• Where do your clients go? What do they read? What are their interests and goals?
  • How do your clients perceive you and what you do?
  • How accurate are your client perceptions?
  • How can you change negative client perceptions?
  • What words, concepts, or ideas most closely align with your clients?

You Construct Tangible Knowledge-Based Assets
When you create your marketing plan, you're setting yourself up to create an infinite number of "information products." These products start out as your marketing materials. They can then be used to for marketing, promoting and educating. Here are some marketing material examples:

  • Firm brochures, business cards, letterhead
  • Websites and blogs
  • Advertisements
  • Seminar outlines
  • Articles
  • Checklists
  • Substantive outlines
  • Newsletters
  • eBooklets
  • Handbooks
  • Guidelines
  • Case studies and special reports
  • White papers
  • Periodic communications

You Develop a "Marketing Mindset"
The process of focusing on your marketing program, your own intents, and your target market creates a marketing mindset. Your marketing mindset will influence your marketing plan by providing focus and greater creativity. As you construct your marketing plan, ask yourself:

  • How can you transform your substantive knowledge into marketing materials?
  • What opportunities can you create to get your marketing message in front of more clients?
  • Are there better methods to get clients than you're using now?
  • Are you missing any opportunities because of procrastination or narrow-mindedness?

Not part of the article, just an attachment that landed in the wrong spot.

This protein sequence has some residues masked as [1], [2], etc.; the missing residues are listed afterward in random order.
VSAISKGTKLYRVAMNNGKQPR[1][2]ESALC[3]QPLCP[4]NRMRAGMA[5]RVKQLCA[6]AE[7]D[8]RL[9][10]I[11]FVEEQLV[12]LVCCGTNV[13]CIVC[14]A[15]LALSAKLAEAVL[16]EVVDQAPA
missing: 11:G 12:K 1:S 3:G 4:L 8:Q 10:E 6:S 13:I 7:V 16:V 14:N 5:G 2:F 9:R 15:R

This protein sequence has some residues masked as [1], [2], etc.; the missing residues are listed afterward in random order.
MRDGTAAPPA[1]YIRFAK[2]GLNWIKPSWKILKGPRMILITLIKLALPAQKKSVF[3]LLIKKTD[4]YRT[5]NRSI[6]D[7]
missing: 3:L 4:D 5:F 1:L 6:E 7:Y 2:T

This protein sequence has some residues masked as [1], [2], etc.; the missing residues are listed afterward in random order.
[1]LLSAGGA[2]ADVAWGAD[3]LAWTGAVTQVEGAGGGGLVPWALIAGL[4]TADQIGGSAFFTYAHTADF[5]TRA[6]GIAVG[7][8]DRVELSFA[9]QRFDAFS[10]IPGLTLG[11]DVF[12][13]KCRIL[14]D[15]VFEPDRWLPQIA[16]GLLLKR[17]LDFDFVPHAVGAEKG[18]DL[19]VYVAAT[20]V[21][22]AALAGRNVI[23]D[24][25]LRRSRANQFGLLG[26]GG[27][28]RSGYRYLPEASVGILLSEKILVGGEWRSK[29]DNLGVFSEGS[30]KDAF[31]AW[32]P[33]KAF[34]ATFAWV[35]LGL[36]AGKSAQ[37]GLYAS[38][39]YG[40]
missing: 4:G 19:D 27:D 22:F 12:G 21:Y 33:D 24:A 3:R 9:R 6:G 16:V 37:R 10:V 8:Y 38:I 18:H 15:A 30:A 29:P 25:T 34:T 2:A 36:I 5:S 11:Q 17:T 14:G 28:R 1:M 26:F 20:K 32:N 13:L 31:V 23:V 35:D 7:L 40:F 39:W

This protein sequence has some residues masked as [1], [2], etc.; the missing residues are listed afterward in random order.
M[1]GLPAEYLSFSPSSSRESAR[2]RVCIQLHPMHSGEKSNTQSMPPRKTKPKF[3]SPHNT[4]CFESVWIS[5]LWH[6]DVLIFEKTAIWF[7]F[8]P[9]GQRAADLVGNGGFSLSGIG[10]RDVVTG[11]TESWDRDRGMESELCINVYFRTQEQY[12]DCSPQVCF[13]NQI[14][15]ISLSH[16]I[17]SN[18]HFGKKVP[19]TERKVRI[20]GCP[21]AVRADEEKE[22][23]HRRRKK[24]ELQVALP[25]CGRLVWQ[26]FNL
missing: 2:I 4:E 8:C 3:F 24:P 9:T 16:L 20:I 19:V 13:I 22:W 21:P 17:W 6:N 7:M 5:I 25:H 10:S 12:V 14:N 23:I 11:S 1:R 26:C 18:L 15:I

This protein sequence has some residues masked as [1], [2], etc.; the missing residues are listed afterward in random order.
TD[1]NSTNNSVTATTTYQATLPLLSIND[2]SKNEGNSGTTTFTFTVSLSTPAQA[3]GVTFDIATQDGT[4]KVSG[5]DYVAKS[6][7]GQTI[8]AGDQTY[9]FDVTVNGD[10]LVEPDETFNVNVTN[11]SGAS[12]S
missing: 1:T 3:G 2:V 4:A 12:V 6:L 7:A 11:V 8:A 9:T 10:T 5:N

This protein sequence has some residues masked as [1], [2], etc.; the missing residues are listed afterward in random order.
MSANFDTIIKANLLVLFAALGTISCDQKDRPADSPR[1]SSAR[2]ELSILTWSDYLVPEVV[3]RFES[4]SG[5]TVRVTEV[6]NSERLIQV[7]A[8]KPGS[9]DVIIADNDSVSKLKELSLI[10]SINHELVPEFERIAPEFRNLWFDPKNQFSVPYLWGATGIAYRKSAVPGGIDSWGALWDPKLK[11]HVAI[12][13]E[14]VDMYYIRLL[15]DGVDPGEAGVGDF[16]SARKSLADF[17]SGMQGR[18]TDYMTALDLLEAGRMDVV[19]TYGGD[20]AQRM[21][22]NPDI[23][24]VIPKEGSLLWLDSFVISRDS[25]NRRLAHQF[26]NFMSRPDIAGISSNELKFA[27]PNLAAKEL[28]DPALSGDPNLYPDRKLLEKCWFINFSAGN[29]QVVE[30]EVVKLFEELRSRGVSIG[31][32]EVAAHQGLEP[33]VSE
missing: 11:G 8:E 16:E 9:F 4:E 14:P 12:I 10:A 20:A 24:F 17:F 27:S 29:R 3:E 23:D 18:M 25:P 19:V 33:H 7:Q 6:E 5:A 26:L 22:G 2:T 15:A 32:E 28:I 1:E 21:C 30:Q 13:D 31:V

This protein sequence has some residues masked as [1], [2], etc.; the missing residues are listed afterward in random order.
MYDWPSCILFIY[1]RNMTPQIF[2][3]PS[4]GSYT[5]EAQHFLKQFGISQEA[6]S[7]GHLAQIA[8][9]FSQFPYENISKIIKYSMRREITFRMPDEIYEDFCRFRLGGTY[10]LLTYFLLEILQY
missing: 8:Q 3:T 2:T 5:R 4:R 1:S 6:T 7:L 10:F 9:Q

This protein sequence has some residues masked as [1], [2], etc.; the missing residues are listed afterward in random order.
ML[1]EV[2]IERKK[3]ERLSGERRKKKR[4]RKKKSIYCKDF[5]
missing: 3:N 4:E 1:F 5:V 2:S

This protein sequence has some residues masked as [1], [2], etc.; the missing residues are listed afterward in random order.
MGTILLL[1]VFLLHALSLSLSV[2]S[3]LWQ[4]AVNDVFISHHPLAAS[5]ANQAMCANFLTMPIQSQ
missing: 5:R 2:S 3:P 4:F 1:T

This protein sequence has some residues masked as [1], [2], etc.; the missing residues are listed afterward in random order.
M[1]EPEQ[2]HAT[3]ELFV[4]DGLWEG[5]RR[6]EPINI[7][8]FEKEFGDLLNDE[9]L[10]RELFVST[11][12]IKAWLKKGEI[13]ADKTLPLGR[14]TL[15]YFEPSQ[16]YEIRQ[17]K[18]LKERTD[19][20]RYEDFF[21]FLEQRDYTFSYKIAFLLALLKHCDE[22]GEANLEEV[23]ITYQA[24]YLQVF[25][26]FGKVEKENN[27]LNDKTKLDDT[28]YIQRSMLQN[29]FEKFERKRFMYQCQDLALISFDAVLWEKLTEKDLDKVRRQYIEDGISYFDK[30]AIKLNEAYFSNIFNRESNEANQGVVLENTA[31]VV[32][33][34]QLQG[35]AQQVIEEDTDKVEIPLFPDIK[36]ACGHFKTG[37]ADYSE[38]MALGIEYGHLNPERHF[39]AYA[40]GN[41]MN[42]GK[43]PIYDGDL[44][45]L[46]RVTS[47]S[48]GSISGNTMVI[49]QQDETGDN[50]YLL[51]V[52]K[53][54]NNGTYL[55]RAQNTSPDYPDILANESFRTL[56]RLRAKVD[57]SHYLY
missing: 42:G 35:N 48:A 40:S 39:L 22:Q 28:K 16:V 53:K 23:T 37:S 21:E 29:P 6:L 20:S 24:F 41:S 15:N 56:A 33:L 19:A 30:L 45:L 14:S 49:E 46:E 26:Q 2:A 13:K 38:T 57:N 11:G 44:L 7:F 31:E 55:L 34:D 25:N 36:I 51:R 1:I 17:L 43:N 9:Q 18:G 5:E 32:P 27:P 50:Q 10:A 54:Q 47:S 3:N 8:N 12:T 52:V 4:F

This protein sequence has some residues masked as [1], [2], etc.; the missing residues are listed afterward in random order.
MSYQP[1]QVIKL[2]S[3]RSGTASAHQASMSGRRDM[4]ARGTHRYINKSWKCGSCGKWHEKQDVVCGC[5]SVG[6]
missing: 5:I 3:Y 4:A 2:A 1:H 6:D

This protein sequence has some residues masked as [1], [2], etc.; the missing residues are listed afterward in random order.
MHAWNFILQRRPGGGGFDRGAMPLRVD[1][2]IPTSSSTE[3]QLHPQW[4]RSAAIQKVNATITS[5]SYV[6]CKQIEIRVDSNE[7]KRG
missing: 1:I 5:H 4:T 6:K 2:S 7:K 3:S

You Create Your Marketing Message
Once you've answered the above questions, you'll have solid information that you can use to construct your marketing message - that sweet, "golden nugget of information" that you want your prospects to believe about you and your services. Your marketing message, when presented to the client, must answer these client questions:

  • Why should the client hire you?
  • What makes you different than your competition?
  • How do you deliver your services?
  • What benefit do you provide to the client?

You Draw a Roadmap or Navigational Chart for Your Business
Rather than relying on whimsy or chance, when you develop your marketing plan, you're actually creating a map or chart to use on a daily basis. You'll work more efficiently because you'll know where you're going. And if you change course, you'll be able to quickly make corrections. Consider these ideas:

  • Think big success
  • Use this article as a guide for beginning your marketing plan
  • Answer all the questions
  • Add at least one question of your own per section
  • Work on this at least 30 minutes each day, every day
  • Don't quit, ever.

Now, act fast. Get started. Don't wait. You know the importance of a marketing plan, so you are on your way to creating a prosperous and rewarding law practice. If you"d like a marketing plan designed for attorneys, go to www.LawyerLynn.com/marketingplan.html and download my free and easy-to-use marketing plan template. And send me email if you have any questions or comments. I'd love to hear from you. Lynn Roberts, lynn@lawyerlynn.com.   

Resources

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About the Author

Lynn Roberts, is a self-styled "Attorney-turned-Copywriter." After 10 successful years as solo lawyer, in-house counsel, and law marketer, Lynn turned her passion for rainmaking and writing to helping other lawyers. Lynn builds law firm business by writing copy and marketing. "Client-centered copy" provides the backbone for Lynn's copywriting success. This writing style clearly demonstrates how the attorney provides benefit to the client. Most attorneys market by talking about themselves; Lynn's copy emphasizes client concerns. Lynn uses the copy to create marketing and educational materials - brochures, websites, special reports, booklets, advertisements, biographies, case studies, or articles. Attorneys and prospects both benefit - client-centered copy builds trust, creates a level of comfort, and shows that the attorney has requisite knowledge. Now, start developing your own client-centered copy - get your Free "Attorney Marketing Plan" at www.LawyerLynn.com/marketingplan.